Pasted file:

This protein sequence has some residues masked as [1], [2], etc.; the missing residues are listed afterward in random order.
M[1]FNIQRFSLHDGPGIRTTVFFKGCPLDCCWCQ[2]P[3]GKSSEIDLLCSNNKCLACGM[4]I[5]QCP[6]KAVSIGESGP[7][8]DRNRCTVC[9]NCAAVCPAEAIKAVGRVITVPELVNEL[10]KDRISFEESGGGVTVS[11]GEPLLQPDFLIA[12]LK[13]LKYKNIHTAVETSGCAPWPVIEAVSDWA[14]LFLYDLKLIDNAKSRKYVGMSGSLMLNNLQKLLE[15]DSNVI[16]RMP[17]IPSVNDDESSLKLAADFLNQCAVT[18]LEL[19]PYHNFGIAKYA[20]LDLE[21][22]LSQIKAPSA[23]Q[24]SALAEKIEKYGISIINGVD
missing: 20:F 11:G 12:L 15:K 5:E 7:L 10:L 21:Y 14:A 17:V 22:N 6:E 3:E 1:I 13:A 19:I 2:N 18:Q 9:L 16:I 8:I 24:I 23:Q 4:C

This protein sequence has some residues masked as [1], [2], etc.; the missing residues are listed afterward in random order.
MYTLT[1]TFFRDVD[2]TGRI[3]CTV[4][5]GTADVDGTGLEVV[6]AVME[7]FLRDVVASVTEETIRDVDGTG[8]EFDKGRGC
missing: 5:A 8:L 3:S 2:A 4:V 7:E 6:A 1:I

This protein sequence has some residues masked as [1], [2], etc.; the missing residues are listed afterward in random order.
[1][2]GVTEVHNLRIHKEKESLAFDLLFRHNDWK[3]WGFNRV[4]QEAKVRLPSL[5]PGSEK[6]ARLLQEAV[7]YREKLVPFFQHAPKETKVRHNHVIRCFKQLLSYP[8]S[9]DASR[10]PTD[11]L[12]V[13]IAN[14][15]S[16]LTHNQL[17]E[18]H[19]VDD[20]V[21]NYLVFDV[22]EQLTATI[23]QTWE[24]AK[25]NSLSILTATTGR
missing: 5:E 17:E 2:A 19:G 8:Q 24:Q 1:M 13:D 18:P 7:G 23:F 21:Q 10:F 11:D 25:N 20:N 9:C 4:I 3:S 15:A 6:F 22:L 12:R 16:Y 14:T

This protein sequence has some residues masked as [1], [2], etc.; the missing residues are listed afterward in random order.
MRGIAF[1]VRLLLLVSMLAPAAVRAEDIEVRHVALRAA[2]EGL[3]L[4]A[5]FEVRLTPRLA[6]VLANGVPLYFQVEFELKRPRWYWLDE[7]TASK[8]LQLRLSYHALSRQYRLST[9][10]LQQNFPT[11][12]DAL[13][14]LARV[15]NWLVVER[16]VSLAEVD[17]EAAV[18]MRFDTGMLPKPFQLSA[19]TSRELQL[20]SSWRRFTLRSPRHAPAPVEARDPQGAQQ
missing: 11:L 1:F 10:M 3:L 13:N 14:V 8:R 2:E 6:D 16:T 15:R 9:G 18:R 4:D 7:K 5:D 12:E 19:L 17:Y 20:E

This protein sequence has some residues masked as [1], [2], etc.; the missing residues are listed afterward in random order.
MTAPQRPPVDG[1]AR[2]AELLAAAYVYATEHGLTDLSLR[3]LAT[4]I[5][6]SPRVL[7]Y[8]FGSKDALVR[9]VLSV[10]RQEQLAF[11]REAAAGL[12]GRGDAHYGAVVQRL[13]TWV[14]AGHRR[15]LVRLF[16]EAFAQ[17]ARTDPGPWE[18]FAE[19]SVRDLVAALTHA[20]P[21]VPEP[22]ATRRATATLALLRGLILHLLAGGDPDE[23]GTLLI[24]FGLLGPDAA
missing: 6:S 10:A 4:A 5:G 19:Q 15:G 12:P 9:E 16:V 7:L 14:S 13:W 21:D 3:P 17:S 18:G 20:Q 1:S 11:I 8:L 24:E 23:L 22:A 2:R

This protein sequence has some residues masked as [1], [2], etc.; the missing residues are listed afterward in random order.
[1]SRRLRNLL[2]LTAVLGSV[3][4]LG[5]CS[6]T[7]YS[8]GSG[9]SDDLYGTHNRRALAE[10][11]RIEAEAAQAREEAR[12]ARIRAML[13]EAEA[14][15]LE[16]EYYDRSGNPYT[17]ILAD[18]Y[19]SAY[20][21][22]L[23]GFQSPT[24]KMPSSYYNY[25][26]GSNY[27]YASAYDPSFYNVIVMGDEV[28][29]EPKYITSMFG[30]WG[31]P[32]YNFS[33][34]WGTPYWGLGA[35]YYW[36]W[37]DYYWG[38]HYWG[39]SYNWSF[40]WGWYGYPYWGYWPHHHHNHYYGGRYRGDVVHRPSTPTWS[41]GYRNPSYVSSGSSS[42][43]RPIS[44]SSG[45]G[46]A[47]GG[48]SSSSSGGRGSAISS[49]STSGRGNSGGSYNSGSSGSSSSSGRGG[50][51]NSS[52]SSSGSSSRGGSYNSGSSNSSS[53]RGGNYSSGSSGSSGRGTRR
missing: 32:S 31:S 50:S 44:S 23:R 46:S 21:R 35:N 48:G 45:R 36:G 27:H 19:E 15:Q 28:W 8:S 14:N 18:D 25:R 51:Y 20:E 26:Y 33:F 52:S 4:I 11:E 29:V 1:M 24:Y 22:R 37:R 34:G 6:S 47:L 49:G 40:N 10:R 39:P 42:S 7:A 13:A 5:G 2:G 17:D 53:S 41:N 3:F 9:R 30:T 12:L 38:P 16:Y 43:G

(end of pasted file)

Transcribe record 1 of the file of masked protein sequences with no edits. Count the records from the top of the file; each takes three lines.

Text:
This protein sequence has some residues masked as [1], [2], etc.; the missing residues are listed afterward in random order.
M[1]FNIQRFSLHDGPGIRTTVFFKGCPLDCCWCQ[2]P[3]GKSSEIDLLCSNNKCLACGM[4]I[5]QCP[6]KAVSIGESGP[7][8]DRNRCTVC[9]NCAAVCPAEAIKAVGRVITVPELVNEL[10]KDRISFEESGGGVTVS[11]GEPLLQPDFLIA[12]LK[13]LKYKNIHTAVETSGCAPWPVIEAVSDWA[14]LFLYDLKLIDNAKSRKYVGMSGSLMLNNLQKLLE[15]DSNVI[16]RMP[17]IPSVNDDESSLKLAADFLNQCAVT[18]LEL[19]PYHNFGIAKYA[20]LDLE[21][22]LSQIKAPSA[23]Q[24]SALAEKIEKYGISIINGVD
missing: 20:F 11:G 12:L 15:K 5:E 7:L 10:L 21:Y 14:A 17:V 22:N 6:E 3:E 1:I 13:A 19:I 2:N 18:Q 9:L 16:I 8:I 24:I 23:Q 4:C